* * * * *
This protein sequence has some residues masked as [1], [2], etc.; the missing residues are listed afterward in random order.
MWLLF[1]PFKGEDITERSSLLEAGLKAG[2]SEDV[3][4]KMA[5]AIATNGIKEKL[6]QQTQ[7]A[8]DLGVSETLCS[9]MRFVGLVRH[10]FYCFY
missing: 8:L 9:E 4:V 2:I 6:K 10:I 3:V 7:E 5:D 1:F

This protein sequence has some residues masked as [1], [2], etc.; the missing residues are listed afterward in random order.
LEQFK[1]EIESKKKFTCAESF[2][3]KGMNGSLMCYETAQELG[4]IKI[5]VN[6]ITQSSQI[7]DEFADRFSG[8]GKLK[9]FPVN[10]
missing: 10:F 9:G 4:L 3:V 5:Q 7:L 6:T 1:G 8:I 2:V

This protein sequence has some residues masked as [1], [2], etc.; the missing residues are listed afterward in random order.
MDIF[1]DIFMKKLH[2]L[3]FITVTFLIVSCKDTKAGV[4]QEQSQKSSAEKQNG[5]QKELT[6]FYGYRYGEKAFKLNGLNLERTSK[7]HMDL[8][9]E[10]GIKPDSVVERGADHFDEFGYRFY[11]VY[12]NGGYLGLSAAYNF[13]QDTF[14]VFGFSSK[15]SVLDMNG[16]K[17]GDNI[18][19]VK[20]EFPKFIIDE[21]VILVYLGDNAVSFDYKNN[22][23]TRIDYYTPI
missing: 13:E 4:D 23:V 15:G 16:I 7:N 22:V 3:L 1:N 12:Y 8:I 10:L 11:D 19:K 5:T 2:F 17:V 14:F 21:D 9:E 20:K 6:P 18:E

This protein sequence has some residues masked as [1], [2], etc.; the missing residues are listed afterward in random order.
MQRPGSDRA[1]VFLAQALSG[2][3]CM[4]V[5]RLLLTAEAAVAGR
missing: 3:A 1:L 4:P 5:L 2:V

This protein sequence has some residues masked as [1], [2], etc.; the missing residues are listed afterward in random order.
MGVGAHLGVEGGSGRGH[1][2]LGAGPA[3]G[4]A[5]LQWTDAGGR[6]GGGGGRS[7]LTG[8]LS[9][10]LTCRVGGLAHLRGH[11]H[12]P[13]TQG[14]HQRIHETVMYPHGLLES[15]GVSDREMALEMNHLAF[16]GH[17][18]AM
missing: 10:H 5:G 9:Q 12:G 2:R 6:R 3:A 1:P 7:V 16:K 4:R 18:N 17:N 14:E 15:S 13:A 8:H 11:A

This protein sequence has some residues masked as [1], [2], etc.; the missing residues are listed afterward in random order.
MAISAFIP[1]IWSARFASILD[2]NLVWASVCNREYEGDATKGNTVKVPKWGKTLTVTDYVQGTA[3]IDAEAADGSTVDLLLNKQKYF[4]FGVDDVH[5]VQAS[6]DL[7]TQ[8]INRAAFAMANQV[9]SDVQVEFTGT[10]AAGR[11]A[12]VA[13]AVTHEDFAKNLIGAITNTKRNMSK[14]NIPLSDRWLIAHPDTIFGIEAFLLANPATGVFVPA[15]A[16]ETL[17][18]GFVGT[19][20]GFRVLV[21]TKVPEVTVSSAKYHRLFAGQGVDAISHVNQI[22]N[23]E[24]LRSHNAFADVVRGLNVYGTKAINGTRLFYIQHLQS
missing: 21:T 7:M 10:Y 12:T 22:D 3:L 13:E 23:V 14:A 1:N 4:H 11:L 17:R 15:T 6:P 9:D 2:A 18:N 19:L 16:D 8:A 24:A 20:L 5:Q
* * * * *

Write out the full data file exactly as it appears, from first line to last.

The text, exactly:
This protein sequence has some residues masked as [1], [2], etc.; the missing residues are listed afterward in random order.
MWLLF[1]PFKGEDITERSSLLEAGLKAG[2]SEDV[3][4]KMA[5]AIATNGIKEKL[6]QQTQ[7]A[8]DLGVSETLCS[9]MRFVGLVRH[10]FYCFY
missing: 8:L 9:E 4:V 2:I 6:K 10:I 3:V 7:E 5:D 1:F

This protein sequence has some residues masked as [1], [2], etc.; the missing residues are listed afterward in random order.
LEQFK[1]EIESKKKFTCAESF[2][3]KGMNGSLMCYETAQELG[4]IKI[5]VN[6]ITQSSQI[7]DEFADRFSG[8]GKLK[9]FPVN[10]
missing: 10:F 9:G 4:L 3:V 5:Q 7:L 6:T 1:G 8:I 2:V

This protein sequence has some residues masked as [1], [2], etc.; the missing residues are listed afterward in random order.
MDIF[1]DIFMKKLH[2]L[3]FITVTFLIVSCKDTKAGV[4]QEQSQKSSAEKQNG[5]QKELT[6]FYGYRYGEKAFKLNGLNLERTSK[7]HMDL[8][9]E[10]GIKPDSVVERGADHFDEFGYRFY[11]VY[12]NGGYLGLSAAYNF[13]QDTF[14]VFGFSSK[15]SVLDMNG[16]K[17]GDNI[18][19]VK[20]EFPKFIIDE[21]VILVYLGDNAVSFDYKNN[22][23]TRIDYYTPI
missing: 13:E 4:D 23:V 15:G 16:I 7:N 22:V 3:L 1:N 12:Y 8:I 10:L 11:D 19:K 5:T 2:F 17:V 14:F 21:D 9:E 20:K 6:P 18:E

This protein sequence has some residues masked as [1], [2], etc.; the missing residues are listed afterward in random order.
MQRPGSDRA[1]VFLAQALSG[2][3]CM[4]V[5]RLLLTAEAAVAGR
missing: 3:A 1:L 4:P 5:L 2:V

This protein sequence has some residues masked as [1], [2], etc.; the missing residues are listed afterward in random order.
MGVGAHLGVEGGSGRGH[1][2]LGAGPA[3]G[4]A[5]LQWTDAGGR[6]GGGGGRS[7]LTG[8]LS[9][10]LTCRVGGLAHLRGH[11]H[12]P[13]TQG[14]HQRIHETVMYPHGLLES[15]GVSDREMALEMNHLAF[16]GH[17][18]AM
missing: 10:H 5:G 9:Q 12:G 2:R 6:R 3:A 1:P 7:V 16:K 4:R 18:N 17:N 14:E 15:S 13:A 8:H 11:A

This protein sequence has some residues masked as [1], [2], etc.; the missing residues are listed afterward in random order.
MAISAFIP[1]IWSARFASILD[2]NLVWASVCNREYEGDATKGNTVKVPKWGKTLTVTDYVQGTA[3]IDAEAADGSTVDLLLNKQKYF[4]FGVDDVH[5]VQAS[6]DL[7]TQ[8]INRAAFAMANQV[9]SDVQVEFTGT[10]AAGR[11]A[12]VA[13]AVTHEDFAKNLIGAITNTKRNMSK[14]NIPLSDRWLIAHPDTIFGIEAFLLANPATGVFVPA[15]A[16]ETL[17][18]GFVGT[19][20]GFRVLV[21]TKVPEVTVSSAKYHRLFAGQGVDAISHVNQI[22]N[23]E[24]LRSHNAFADVVRGLNVYGTKAINGTRLFYIQHLQS
missing: 21:T 7:M 10:Y 12:T 22:D 3:L 13:E 23:V 14:A 1:N 4:H 11:L 17:R 15:T 6:P 9:D 2:A 18:N 19:L 16:D 8:A 24:A 20:L 5:Q